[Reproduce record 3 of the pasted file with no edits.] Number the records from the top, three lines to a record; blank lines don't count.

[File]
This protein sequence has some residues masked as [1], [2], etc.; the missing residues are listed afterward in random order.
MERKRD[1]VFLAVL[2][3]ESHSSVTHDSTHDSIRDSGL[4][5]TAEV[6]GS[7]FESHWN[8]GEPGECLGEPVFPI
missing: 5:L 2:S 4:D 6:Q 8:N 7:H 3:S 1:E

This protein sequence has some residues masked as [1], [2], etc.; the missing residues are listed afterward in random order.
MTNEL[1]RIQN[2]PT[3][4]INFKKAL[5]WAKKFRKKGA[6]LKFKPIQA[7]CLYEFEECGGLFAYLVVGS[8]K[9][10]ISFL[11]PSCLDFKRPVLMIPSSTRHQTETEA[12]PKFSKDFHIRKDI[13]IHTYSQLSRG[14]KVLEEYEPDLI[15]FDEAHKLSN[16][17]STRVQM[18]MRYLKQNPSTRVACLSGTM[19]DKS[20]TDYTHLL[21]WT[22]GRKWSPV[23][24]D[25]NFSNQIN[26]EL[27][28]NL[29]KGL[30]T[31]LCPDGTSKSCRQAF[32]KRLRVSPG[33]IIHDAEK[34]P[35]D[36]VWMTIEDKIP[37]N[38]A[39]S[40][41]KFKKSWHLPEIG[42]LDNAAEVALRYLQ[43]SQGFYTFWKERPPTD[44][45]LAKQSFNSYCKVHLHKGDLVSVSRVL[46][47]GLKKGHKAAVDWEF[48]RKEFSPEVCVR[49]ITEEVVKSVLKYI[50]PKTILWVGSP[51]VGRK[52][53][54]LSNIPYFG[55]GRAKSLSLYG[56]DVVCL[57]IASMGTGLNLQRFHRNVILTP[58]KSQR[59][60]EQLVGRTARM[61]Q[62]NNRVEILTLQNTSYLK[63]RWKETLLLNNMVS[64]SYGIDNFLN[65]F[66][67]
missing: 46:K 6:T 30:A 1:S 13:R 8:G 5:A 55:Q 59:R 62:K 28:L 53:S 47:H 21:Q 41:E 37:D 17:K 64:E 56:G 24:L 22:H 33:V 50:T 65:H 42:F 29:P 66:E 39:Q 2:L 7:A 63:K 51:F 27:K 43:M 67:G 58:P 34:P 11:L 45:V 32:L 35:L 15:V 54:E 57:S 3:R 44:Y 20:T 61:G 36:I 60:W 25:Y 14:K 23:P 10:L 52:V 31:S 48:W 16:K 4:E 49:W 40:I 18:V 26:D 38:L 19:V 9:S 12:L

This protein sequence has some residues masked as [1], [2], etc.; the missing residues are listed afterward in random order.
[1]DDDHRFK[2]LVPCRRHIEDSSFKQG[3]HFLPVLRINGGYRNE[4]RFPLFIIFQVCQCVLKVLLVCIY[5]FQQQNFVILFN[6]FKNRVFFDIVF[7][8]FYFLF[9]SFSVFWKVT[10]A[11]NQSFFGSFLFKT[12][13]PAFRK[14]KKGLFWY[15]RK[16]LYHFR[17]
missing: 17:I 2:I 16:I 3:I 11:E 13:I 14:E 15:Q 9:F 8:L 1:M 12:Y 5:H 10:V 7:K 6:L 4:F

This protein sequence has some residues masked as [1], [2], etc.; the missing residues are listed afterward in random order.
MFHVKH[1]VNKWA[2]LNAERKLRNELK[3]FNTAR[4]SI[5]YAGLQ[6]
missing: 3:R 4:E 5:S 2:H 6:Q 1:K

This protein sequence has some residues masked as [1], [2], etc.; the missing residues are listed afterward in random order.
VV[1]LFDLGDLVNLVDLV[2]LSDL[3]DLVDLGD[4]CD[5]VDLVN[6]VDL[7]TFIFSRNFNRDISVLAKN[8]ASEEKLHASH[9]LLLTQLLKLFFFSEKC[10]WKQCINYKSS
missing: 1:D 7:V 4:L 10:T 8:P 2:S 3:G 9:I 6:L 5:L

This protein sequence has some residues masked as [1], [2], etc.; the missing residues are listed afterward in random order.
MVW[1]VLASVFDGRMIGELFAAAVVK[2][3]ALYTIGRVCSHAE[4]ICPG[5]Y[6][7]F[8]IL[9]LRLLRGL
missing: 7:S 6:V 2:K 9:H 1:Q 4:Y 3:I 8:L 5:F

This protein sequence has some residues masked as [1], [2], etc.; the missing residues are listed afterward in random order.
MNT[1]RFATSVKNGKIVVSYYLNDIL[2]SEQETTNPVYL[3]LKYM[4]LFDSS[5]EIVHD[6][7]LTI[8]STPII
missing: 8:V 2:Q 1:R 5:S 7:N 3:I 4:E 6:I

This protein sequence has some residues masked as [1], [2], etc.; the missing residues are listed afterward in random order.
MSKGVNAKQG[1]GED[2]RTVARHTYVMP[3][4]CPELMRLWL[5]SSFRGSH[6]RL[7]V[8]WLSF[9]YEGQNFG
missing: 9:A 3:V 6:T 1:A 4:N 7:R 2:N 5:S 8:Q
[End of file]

This protein sequence has some residues masked as [1], [2], etc.; the missing residues are listed afterward in random order.
[1]DDDHRFK[2]LVPCRRHIEDSSFKQG[3]HFLPVLRINGGYRNE[4]RFPLFIIFQVCQCVLKVLLVCIY[5]FQQQNFVILFN[6]FKNRVFFDIVF[7][8]FYFLF[9]SFSVFWKVT[10]A[11]NQSFFGSFLFKT[12][13]PAFRK[14]KKGLFWY[15]RK[16]LYHFR[17]
missing: 17:I 2:I 16:I 3:I 11:E 13:I 14:E 15:Q 9:F 8:L 1:M 12:Y 5:H 10:V 7:K 6:L 4:F